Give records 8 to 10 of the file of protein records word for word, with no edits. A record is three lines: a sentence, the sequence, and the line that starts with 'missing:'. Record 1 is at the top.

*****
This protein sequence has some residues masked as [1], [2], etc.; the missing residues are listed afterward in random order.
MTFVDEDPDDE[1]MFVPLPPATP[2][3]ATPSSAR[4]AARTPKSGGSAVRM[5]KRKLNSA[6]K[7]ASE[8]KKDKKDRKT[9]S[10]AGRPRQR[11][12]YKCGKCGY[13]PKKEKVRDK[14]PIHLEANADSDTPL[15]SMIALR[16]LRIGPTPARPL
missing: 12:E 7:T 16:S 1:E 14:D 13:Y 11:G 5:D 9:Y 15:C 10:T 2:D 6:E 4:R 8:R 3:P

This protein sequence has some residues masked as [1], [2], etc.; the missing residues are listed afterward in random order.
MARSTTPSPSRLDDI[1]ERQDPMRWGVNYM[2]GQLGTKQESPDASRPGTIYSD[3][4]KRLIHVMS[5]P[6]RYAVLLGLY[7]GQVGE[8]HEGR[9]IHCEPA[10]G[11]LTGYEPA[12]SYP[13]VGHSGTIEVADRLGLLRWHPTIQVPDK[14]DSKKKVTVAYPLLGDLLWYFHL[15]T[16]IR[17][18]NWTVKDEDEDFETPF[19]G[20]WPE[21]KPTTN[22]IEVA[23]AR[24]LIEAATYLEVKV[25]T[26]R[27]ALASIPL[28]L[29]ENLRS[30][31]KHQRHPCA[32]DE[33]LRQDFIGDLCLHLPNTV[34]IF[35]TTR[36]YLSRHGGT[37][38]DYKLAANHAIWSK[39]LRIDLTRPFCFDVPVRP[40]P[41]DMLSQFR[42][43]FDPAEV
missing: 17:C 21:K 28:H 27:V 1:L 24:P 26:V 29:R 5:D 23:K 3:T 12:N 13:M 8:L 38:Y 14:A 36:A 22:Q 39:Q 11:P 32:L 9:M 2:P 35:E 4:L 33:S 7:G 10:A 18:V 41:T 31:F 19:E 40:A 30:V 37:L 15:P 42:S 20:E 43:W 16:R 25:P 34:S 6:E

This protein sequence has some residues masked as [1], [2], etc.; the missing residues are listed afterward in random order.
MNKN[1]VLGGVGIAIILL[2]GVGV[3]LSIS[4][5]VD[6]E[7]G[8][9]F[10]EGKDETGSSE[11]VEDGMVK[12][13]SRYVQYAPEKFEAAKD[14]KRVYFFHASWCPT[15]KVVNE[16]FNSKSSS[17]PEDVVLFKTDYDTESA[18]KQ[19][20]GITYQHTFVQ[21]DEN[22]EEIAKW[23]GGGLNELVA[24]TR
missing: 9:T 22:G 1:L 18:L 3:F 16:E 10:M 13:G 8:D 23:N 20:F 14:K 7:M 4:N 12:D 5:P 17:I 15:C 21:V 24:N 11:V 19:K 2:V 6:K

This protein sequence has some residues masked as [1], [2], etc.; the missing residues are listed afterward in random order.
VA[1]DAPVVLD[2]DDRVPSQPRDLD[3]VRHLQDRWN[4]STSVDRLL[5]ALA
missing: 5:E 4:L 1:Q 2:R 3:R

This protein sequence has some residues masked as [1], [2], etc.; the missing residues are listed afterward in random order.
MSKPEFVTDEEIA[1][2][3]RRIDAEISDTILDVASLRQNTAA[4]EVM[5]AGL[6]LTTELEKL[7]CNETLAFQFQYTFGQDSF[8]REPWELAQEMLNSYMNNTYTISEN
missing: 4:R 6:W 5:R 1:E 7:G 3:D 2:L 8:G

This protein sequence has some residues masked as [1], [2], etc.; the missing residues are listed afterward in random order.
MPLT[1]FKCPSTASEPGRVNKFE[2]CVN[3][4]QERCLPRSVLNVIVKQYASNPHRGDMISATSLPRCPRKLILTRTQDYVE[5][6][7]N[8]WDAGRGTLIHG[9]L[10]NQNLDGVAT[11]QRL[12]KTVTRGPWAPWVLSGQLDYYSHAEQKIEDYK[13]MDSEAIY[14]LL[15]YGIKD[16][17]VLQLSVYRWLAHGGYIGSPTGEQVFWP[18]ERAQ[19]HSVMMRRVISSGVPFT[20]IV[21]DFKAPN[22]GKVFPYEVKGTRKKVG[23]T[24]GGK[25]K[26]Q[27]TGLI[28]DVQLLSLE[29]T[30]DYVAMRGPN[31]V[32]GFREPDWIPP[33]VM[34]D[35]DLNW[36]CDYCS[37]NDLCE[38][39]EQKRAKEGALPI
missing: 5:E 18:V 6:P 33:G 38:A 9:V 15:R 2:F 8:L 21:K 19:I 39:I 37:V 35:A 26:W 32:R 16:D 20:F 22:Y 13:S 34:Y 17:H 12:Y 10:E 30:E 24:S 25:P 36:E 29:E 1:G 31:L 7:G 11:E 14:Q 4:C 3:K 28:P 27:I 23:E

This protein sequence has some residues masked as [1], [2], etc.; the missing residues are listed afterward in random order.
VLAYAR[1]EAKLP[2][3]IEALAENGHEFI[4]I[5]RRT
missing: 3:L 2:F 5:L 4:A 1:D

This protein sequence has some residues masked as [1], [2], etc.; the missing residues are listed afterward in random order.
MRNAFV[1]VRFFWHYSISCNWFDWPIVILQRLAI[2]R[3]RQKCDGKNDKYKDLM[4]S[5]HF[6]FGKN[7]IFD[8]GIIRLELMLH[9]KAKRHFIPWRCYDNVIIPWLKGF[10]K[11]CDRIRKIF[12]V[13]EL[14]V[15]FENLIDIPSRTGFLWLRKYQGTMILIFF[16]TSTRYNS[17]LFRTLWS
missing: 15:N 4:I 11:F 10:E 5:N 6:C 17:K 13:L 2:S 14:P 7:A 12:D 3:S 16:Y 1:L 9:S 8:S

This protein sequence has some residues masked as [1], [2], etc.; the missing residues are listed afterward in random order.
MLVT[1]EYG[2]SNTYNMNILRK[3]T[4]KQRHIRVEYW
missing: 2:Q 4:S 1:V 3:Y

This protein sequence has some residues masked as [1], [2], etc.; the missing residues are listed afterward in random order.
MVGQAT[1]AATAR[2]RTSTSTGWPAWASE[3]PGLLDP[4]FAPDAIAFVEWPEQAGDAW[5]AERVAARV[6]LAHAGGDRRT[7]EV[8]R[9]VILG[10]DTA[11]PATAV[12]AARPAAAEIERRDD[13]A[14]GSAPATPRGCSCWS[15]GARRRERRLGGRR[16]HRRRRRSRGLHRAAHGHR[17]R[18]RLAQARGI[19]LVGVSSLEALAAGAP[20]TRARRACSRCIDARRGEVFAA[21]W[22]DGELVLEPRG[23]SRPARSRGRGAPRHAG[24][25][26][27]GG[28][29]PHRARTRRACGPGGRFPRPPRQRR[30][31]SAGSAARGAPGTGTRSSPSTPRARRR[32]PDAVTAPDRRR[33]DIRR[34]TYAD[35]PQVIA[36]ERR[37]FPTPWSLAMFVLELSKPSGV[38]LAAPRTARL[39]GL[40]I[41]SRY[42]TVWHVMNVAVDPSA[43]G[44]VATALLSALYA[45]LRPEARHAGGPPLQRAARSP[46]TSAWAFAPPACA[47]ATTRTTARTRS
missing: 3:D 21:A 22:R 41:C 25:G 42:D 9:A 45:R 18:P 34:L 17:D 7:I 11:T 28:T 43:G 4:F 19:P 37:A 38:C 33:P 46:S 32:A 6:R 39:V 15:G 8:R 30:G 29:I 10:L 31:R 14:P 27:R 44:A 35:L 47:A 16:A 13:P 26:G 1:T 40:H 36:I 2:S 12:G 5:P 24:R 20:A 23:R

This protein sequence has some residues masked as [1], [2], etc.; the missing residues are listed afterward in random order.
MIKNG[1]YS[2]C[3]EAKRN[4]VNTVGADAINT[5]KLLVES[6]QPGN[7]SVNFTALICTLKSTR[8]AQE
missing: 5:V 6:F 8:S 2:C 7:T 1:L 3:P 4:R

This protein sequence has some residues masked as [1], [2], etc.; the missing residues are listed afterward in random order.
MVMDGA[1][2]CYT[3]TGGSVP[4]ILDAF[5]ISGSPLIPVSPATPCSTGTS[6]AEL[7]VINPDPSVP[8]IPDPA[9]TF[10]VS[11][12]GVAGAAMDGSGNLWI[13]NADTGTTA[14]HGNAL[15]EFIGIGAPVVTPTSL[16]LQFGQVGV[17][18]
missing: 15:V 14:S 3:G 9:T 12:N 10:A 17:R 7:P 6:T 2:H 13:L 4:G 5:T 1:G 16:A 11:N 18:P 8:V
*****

This protein sequence has some residues masked as [1], [2], etc.; the missing residues are listed afterward in random order.
MRNAFV[1]VRFFWHYSISCNWFDWPIVILQRLAI[2]R[3]RQKCDGKNDKYKDLM[4]S[5]HF[6]FGKN[7]IFD[8]GIIRLELMLH[9]KAKRHFIPWRCYDNVIIPWLKGF[10]K[11]CDRIRKIF[12]V[13]EL[14]V[15]FENLIDIPSRTGFLWLRKYQGTMILIFF[16]TSTRYNS[17]LFRTLWS
missing: 15:N 4:I 11:F 10:E 5:N 6:C 17:K 13:L 2:S 14:P 7:A 12:D 3:S 16:Y 1:L 9:S 8:S

This protein sequence has some residues masked as [1], [2], etc.; the missing residues are listed afterward in random order.
MLVT[1]EYG[2]SNTYNMNILRK[3]T[4]KQRHIRVEYW
missing: 2:Q 4:S 1:V 3:Y

This protein sequence has some residues masked as [1], [2], etc.; the missing residues are listed afterward in random order.
MVGQAT[1]AATAR[2]RTSTSTGWPAWASE[3]PGLLDP[4]FAPDAIAFVEWPEQAGDAW[5]AERVAARV[6]LAHAGGDRRT[7]EV[8]R[9]VILG[10]DTA[11]PATAV[12]AARPAAAEIERRDD[13]A[14]GSAPATPRGCSCWS[15]GARRRERRLGGRR[16]HRRRRRSRGLHRAAHGHR[17]R[18]RLAQARGI[19]LVGVSSLEALAAGAP[20]TRARRACSRCIDARRGEVFAA[21]W[22]DGELVLEPRG[23]SRPARSRGRGAPRHAG[24][25][26][27]GG[28][29]PHRARTRRACGPGGRFPRPPRQRR[30][31]SAGSAARGAPGTGTRSSPSTPRARRR[32]PDAVTAPDRRR[33]DIRR[34]TYAD[35]PQVIA[36]ERR[37]FPTPWSLAMFVLELSKPSGV[38]LAAPRTARL[39]GL[40]I[41]SRY[42]TVWHVMNVAVDPSA[43]G[44]VATALLSALYA[45]LRPEARHAGGPPLQRAARSP[46]TSAWAFAPPACA[47]ATTRTTARTRS
missing: 3:D 21:A 22:R 41:C 25:G 42:D 9:A 45:R 18:P 34:L 17:D 7:I 11:T 28:T 43:G 4:F 19:P 37:A 38:C 33:P 46:S 32:A 6:R 39:V 15:G 8:R 30:G 29:I 10:L 31:R 14:P 27:R 44:A 35:L 47:A 16:A 13:P 26:G 1:T 40:H 36:I 2:S 12:G 5:P 24:R 20:A 23:R